I know when I'm upset with someone, it's often about me, and the best way to handle that is to own my issues. Being nasty and rude is a poor imitation of strength, and I'll tell you what - strength? I have it. Did I always have it, without realizing it? Or is it a recent development? Don't know, don't care. I don't think I even knew I wanted it until the day I realized it was there. What I do know is, strength rarely looks defensive or unkind. When I'm acting that way, it's coming from a place of weakness. Strength is empathy, understanding, and, most (and, for me, most difficult) of all, patience. 

I started my 30s feeling happy with my husband and children, but not much else. I didn't feel I had close friends. Although I was just finishing grad school, I thought I'd never find my career or my passion. I'd wasted every advantage I'd been given, and now it was too late. But this decade has been the best one. Everything I thought I didn't have has grown up around me, and I hardly even had to try. 

I know I've made a million mistakes, and while I'm not one to say I have no regrets, I can honestly tell myself I have always, every day, done the best I could. I can be sad I didn't have the (usually internal) resources I needed to do things differently, but I can't be angry, because I would have had to be someone else for my past to have been dramatically different than it was. I'm making mistakes now, and I believe in my heart that Old Erin will extend me the same understanding I have for Young Erin, even if Young Erin did me many a disservice, and I'm doing the same to Old Erin.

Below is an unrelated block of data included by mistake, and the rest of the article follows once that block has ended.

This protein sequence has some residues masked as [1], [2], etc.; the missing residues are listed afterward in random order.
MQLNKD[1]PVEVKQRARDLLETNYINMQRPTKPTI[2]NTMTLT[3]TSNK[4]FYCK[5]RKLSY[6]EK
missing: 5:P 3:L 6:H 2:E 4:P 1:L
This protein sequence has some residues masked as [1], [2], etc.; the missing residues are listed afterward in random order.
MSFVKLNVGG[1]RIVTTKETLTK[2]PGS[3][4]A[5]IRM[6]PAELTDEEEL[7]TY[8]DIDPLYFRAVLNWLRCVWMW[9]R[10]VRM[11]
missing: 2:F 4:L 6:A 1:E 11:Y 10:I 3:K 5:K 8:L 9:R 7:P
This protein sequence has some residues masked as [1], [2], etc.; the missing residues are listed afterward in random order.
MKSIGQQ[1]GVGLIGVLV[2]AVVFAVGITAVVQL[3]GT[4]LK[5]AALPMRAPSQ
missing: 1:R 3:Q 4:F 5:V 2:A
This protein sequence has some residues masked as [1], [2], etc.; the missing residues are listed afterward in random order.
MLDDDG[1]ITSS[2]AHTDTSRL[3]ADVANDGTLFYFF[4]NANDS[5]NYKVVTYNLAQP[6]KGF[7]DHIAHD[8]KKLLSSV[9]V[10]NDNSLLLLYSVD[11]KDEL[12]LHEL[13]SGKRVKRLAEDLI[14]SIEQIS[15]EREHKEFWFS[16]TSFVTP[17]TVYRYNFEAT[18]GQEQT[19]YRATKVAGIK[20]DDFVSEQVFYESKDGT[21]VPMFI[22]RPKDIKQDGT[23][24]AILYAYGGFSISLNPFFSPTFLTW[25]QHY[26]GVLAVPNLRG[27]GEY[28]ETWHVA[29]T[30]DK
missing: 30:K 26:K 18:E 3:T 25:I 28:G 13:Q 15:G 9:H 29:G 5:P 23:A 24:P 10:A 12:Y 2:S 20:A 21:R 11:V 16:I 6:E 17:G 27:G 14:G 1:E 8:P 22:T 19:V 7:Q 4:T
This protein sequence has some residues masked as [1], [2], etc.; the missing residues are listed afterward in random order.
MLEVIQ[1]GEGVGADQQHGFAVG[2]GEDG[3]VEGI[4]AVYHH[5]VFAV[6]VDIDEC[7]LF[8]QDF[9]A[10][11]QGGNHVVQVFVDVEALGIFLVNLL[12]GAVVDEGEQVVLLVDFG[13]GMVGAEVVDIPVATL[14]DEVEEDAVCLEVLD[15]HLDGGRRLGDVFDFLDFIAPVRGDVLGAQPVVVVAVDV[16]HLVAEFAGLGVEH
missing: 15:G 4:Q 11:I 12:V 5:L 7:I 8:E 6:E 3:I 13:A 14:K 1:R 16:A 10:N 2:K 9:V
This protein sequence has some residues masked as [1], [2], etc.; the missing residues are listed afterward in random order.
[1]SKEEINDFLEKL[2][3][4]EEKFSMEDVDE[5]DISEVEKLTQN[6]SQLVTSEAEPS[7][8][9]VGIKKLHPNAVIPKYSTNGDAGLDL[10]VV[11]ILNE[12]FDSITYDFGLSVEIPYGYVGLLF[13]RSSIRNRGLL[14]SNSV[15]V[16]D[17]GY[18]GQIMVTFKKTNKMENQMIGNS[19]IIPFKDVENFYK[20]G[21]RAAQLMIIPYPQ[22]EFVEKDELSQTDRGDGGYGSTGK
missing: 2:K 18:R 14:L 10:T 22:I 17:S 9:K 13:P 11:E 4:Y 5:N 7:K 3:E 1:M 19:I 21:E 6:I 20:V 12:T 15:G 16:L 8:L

ADD. I have it. It sucks. There are things that, as a reasonably intelligent, able-bodied woman, I "should" be able to do, yet some of these things fall outside of my skill set. The fact that others may not understand or believe this bothers me, but I've learned that if I know in my heart I can't do something, it's better not to pretend I can. Don't make commitments I can't keep, even if the person who wants me to make said commitment will never believe it's a can't rather than a won't. It will be better for everyone in the long run. As much as I might like to make other people happy by saying "yes," only I know exactly how much follow through and organization I'm capable of. If I'm not positive I can do it, I won't pretend I can. It's not about setting boundaries, it's about knowing my limitations. I'm disorganized, and I can be unreliable. Although it turns out, my limitations are not as many and massive as I once believed they were.

Maybe you've seen me fail at any of the things I'm claiming I've learned. In my defense, I'm not even 38 years old. Very young to have learned much of anything. I'm working on it.